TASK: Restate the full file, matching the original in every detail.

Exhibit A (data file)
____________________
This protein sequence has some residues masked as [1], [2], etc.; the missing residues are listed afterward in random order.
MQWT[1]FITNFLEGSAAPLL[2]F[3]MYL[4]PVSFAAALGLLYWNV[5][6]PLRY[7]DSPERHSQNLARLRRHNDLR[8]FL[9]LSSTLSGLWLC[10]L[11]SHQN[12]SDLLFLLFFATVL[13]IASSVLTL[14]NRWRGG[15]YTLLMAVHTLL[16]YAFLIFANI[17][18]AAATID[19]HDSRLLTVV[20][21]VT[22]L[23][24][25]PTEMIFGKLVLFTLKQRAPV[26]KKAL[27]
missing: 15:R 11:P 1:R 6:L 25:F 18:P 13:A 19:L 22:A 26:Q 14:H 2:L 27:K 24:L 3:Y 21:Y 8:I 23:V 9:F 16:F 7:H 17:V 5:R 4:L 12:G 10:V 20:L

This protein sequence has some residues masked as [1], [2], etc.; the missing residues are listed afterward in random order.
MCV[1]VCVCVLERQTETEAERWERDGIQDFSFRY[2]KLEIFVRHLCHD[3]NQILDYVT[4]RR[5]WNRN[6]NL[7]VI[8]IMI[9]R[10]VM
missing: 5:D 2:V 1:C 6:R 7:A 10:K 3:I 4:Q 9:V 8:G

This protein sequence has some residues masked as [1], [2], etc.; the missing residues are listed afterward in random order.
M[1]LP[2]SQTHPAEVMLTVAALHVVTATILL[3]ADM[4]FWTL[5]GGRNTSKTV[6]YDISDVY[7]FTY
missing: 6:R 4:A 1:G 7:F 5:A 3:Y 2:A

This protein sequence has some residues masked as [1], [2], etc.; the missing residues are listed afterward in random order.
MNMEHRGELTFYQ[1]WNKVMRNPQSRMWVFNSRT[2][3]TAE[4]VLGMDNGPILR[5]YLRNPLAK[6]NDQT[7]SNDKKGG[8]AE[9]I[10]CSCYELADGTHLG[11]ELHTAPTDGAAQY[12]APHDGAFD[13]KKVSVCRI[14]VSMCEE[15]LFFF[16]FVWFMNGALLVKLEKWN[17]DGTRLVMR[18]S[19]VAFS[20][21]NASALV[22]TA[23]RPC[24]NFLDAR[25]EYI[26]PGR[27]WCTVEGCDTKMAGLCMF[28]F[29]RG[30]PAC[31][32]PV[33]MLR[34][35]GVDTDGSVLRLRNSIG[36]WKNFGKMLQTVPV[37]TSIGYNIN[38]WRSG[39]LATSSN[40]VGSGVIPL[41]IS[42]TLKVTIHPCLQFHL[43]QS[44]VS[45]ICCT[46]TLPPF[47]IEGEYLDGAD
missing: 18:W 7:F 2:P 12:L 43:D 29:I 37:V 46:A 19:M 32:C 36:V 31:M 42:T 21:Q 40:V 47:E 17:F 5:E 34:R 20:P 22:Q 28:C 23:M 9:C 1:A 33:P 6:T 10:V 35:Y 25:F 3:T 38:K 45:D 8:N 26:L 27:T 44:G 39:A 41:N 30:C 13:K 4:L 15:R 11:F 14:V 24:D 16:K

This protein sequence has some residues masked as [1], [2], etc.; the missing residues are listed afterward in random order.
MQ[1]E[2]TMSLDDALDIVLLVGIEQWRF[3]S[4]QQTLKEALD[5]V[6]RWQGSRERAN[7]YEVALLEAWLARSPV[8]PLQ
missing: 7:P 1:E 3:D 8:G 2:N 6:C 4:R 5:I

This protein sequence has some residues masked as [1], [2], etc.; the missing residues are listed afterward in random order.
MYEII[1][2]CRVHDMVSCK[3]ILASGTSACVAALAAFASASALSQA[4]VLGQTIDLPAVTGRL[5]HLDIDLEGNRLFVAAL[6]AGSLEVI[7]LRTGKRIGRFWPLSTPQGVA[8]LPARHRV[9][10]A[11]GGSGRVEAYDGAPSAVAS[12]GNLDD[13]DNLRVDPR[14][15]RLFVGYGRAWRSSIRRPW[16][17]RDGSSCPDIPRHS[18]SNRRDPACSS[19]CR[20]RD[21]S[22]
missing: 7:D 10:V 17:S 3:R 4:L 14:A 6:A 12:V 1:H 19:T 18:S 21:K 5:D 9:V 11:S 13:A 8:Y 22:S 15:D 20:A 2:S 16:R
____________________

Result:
This protein sequence has some residues masked as [1], [2], etc.; the missing residues are listed afterward in random order.
MQWT[1]FITNFLEGSAAPLL[2]F[3]MYL[4]PVSFAAALGLLYWNV[5][6]PLRY[7]DSPERHSQNLARLRRHNDLR[8]FL[9]LSSTLSGLWLC[10]L[11]SHQN[12]SDLLFLLFFATVL[13]IASSVLTL[14]NRWRGG[15]YTLLMAVHTLL[16]YAFLIFANI[17][18]AAATID[19]HDSRLLTVV[20][21]VT[22]L[23][24][25]PTEMIFGKLVLFTLKQRAPV[26]KKAL[27]
missing: 15:R 11:P 1:R 6:L 25:F 18:P 13:A 19:L 22:A 26:Q 14:H 2:L 27:K 24:L 3:Y 21:Y 8:I 23:V 9:F 16:F 7:H 17:V 5:R 4:L 12:G 10:V 20:L

This protein sequence has some residues masked as [1], [2], etc.; the missing residues are listed afterward in random order.
MCV[1]VCVCVLERQTETEAERWERDGIQDFSFRY[2]KLEIFVRHLCHD[3]NQILDYVT[4]RR[5]WNRN[6]NL[7]VI[8]IMI[9]R[10]VM
missing: 5:D 2:V 1:C 6:R 7:A 10:K 3:I 4:Q 9:V 8:G

This protein sequence has some residues masked as [1], [2], etc.; the missing residues are listed afterward in random order.
M[1]LP[2]SQTHPAEVMLTVAALHVVTATILL[3]ADM[4]FWTL[5]GGRNTSKTV[6]YDISDVY[7]FTY
missing: 6:R 4:A 1:G 7:F 5:A 3:Y 2:A

This protein sequence has some residues masked as [1], [2], etc.; the missing residues are listed afterward in random order.
MNMEHRGELTFYQ[1]WNKVMRNPQSRMWVFNSRT[2][3]TAE[4]VLGMDNGPILR[5]YLRNPLAK[6]NDQT[7]SNDKKGG[8]AE[9]I[10]CSCYELADGTHLG[11]ELHTAPTDGAAQY[12]APHDGAFD[13]KKVSVCRI[14]VSMCEE[15]LFFF[16]FVWFMNGALLVKLEKWN[17]DGTRLVMR[18]S[19]VAFS[20][21]NASALV[22]TA[23]RPC[24]NFLDAR[25]EYI[26]PGR[27]WCTVEGCDTKMAGLCMF[28]F[29]RG[30]PAC[31][32]PV[33]MLR[34][35]GVDTDGSVLRLRNSIG[36]WKNFGKMLQTVPV[37]TSIGYNIN[38]WRSG[39]LATSSN[40]VGSGVIPL[41]IS[42]TLKVTIHPCLQFHL[43]QS[44]VS[45]ICCT[46]TLPPF[47]IEGEYLDGAD
missing: 18:W 7:F 2:P 12:L 43:D 29:I 37:V 46:A 19:M 32:C 36:V 31:M 42:T 21:Q 40:V 47:E 17:F 5:E 34:R 20:P 22:Q 28:C 23:M 9:C 1:A 33:P 6:T 10:V 35:Y 25:F 3:T 38:K 45:D 8:N 26:L 27:T 44:G 39:A 41:N 30:C 13:K 4:L 15:R 11:F 14:V 24:D 16:K

This protein sequence has some residues masked as [1], [2], etc.; the missing residues are listed afterward in random order.
MQ[1]E[2]TMSLDDALDIVLLVGIEQWRF[3]S[4]QQTLKEALD[5]V[6]RWQGSRERAN[7]YEVALLEAWLARSPV[8]PLQ
missing: 7:P 1:E 3:D 8:G 2:N 6:C 4:R 5:I

This protein sequence has some residues masked as [1], [2], etc.; the missing residues are listed afterward in random order.
MYEII[1][2]CRVHDMVSCK[3]ILASGTSACVAALAAFASASALSQA[4]VLGQTIDLPAVTGRL[5]HLDIDLEGNRLFVAAL[6]AGSLEVI[7]LRTGKRIGRFWPLSTPQGVA[8]LPARHRV[9][10]A[11]GGSGRVEAYDGAPSAVAS[12]GNLDD[13]DNLRVDPR[14][15]RLFVGYGRAWRSSIRRPW[16][17]RDGSSCPDIPRHS[18]SNRRDPACSS[19]CR[20]RD[21]S[22]
missing: 7:D 10:V 17:S 3:R 4:L 14:A 6:A 12:V 1:H 19:T 18:S 21:K 5:D 9:V 11:S 13:A 8:Y 22:S 15:D 20:A 2:S 16:R